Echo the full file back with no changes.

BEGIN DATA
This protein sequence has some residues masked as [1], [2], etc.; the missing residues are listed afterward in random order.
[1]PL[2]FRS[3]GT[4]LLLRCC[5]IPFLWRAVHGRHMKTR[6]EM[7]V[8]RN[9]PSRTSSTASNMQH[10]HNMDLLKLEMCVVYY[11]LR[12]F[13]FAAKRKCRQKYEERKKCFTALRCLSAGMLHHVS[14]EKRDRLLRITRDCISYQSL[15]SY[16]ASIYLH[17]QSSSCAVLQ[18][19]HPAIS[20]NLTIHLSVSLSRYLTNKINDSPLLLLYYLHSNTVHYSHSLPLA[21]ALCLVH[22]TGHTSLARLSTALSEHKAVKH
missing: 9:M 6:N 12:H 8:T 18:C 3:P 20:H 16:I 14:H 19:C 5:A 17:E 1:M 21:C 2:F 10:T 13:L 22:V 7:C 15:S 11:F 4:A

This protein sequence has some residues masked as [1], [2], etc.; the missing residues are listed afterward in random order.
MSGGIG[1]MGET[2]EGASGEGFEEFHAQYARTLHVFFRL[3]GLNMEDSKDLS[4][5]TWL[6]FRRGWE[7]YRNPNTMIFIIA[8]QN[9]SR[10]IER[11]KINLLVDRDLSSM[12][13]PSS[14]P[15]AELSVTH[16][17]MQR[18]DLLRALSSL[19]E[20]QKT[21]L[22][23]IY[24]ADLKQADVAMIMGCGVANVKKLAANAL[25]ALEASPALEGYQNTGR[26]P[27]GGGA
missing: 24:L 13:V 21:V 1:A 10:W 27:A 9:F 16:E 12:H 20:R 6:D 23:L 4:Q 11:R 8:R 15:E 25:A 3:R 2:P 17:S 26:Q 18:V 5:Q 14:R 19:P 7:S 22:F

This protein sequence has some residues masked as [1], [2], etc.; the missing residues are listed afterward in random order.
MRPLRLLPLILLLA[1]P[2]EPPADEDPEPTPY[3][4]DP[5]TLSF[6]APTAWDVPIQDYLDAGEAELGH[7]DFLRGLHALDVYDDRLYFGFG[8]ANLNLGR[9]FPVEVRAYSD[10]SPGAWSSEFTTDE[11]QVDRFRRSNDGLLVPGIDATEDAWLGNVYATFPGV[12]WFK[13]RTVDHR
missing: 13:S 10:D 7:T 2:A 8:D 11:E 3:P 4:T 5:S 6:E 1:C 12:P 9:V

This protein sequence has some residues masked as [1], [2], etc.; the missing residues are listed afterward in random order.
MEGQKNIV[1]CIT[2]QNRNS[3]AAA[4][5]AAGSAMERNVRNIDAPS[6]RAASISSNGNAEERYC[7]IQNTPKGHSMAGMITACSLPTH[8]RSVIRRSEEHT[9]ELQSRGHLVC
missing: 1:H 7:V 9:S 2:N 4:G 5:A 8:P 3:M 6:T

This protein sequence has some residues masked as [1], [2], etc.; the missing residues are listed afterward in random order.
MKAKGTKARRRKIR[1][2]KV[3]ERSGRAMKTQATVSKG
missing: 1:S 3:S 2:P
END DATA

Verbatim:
This protein sequence has some residues masked as [1], [2], etc.; the missing residues are listed afterward in random order.
[1]PL[2]FRS[3]GT[4]LLLRCC[5]IPFLWRAVHGRHMKTR[6]EM[7]V[8]RN[9]PSRTSSTASNMQH[10]HNMDLLKLEMCVVYY[11]LR[12]F[13]FAAKRKCRQKYEERKKCFTALRCLSAGMLHHVS[14]EKRDRLLRITRDCISYQSL[15]SY[16]ASIYLH[17]QSSSCAVLQ[18][19]HPAIS[20]NLTIHLSVSLSRYLTNKINDSPLLLLYYLHSNTVHYSHSLPLA[21]ALCLVH[22]TGHTSLARLSTALSEHKAVKH
missing: 9:M 6:N 12:H 8:T 18:C 3:P 20:H 16:I 14:H 19:C 5:A 17:E 1:M 21:C 2:F 10:T 13:L 22:V 7:C 15:S 11:F 4:A

This protein sequence has some residues masked as [1], [2], etc.; the missing residues are listed afterward in random order.
MSGGIG[1]MGET[2]EGASGEGFEEFHAQYARTLHVFFRL[3]GLNMEDSKDLS[4][5]TWL[6]FRRGWE[7]YRNPNTMIFIIA[8]QN[9]SR[10]IER[11]KINLLVDRDLSSM[12][13]PSS[14]P[15]AELSVTH[16][17]MQR[18]DLLRALSSL[19]E[20]QKT[21]L[22][23]IY[24]ADLKQADVAMIMGCGVANVKKLAANAL[25]ALEASPALEGYQNTGR[26]P[27]GGGA
missing: 24:L 13:V 21:V 1:A 10:W 27:A 9:F 16:E 12:H 20:R 6:D 23:L 4:Q 11:R 8:R 15:E 25:A 3:R 2:P 17:S 26:Q 18:V 5:Q 14:R 19:P 7:S 22:F

This protein sequence has some residues masked as [1], [2], etc.; the missing residues are listed afterward in random order.
MRPLRLLPLILLLA[1]P[2]EPPADEDPEPTPY[3][4]DP[5]TLSF[6]APTAWDVPIQDYLDAGEAELGH[7]DFLRGLHALDVYDDRLYFGFG[8]ANLNLGR[9]FPVEVRAYSD[10]SPGAWSSEFTTDE[11]QVDRFRRSNDGLLVPGIDATEDAWLGNVYATFPGV[12]WFK[13]RTVDHR
missing: 13:S 10:D 7:T 2:A 8:D 11:E 3:P 4:T 5:S 6:E 1:C 12:P 9:V

This protein sequence has some residues masked as [1], [2], etc.; the missing residues are listed afterward in random order.
MEGQKNIV[1]CIT[2]QNRNS[3]AAA[4][5]AAGSAMERNVRNIDAPS[6]RAASISSNGNAEERYC[7]IQNTPKGHSMAGMITACSLPTH[8]RSVIRRSEEHT[9]ELQSRGHLVC
missing: 1:H 7:V 9:S 2:N 4:G 5:A 8:P 3:M 6:T

This protein sequence has some residues masked as [1], [2], etc.; the missing residues are listed afterward in random order.
MKAKGTKARRRKIR[1][2]KV[3]ERSGRAMKTQATVSKG
missing: 1:S 3:S 2:P